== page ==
• Trams are normally overtaken on the right.
  • Road work vehicles may be overtaken on the most suitable side.

Do the math

The time gained from an overtaking is often minimal. This makes many overtakes unnecessary in relation to the risks. The time gain per 10 km can generally be said to be:

  • 1 minute per 10 km at speeds under 90 km/h.
  • 30 seconds per 10 km at speeds over 90 km/h.

Important clarification on the calculation of time gained

Do I have to be able to do calculations like the one below on the actual theory test?
– Most likely not. The difference between the alternative answers is often great enough for you to make an estimation like the one above, i.e. that you will gain 1 minute/10 km at speeds under 90 km/h and 30 seconds/10 km at speeds over 90 km/h.

Example of time gain calculation

If you are driving at 100 km/h and increase your speed to 110 km/h, how much time do you gain per 10 km?

Method 1

Colour codes for the figures (easier to keep track of them)
Original speed 100 km/h
New speed 110 km/h
Minutes per hour (since the speed is km/h, kilometres per hour) 60 min
Number of kilometres 10 km

We first calculate how many minutes it takes to travel 1 km at both speeds:

  • 60 / 100 = 0.60 minutes to go 1 km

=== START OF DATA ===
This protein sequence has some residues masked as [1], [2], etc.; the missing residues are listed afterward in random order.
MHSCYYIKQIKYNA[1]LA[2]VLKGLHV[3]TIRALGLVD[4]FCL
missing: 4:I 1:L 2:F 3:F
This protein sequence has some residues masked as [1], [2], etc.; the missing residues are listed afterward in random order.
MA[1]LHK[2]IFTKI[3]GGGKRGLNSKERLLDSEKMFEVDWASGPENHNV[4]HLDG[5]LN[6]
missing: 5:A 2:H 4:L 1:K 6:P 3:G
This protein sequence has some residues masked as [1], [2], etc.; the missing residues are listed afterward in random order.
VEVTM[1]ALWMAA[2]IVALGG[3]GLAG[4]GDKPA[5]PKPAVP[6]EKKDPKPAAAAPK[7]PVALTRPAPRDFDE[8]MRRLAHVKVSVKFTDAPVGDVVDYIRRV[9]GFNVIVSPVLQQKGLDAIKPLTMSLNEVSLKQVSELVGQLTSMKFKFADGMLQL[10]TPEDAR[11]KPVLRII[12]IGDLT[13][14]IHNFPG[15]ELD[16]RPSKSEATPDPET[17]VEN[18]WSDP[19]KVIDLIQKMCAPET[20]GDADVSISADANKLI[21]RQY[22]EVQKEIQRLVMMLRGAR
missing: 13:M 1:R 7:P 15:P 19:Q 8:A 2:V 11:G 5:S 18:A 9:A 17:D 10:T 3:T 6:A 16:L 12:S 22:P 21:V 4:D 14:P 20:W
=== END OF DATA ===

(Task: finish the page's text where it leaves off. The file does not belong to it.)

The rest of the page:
• 60 / 110 = 0.55 minutes to go 1 km

It therefore takes slightly less time with the higher speed. The difference is:

  • 0.60 - 0.55 = 0.05 minutes faster per km when travelling at 110 km/h compared with 100 km/h.

However, the question is how much time you gain per 10 km, not per km. Therefore, recalculate the time gain per 10 km:

  • 0.05 * 10 = 0.5 minutes gained per 10 km

Now it is done. It is however easier to understand if the answer is recalculated to seconds:

  • 0.5 * 60 = 30 seconds (32.73 unless it is rounded off)

Method 2

Colour codes for the figures (easier to keep track of them)
Original speed 100 km/h
New speed 110 km/h
Distance 10 km = 10,000 metres
Fixed conversion rate km/h to m/s 3.6 times

Formula for calculation of time:

  • Distance / speed = time

For the formula to work requires us to use metres instead of 10 km and metres per second (m/s) instead of kilometres an hour (km/h). The speeds are therefore recalculated to m/s:

  • 100 / 3.6 = 27.78 m/s
  • 110 / 3.6 = 30.56 m/s

Only now can we use the formula Distance / speed = time:

  • 10,000 / 27.78 = 360 s
  • 10,000 / 30.56 = 327 s

We can then work out the time difference between both speeds:

  • 360 - 327 = 33 seconds (32.73 unless it is rounded off)

Overtaking glossary

  • Zipper rule/cogwheel principle means that vehicles from each connecting road take turns to go, irrespective of the applicable yield rules. This is an example of effective spontaneous collaboration between drivers.
  • Accelerative overtake means that you drive closely behind a car at the same speed. When you go to overtake, you drive out and increase your speed quickly to pass the car.
  • Flying overtake means that you approach the car in front at high speed and change lanes in good time before driving past. A flying overtake is preferable, as it requires a shorter distance and less fuel.

Practice theory tests

Theory test on Körkortonline.se Free demo – try 65 questions »

Last updated 2017-09-07.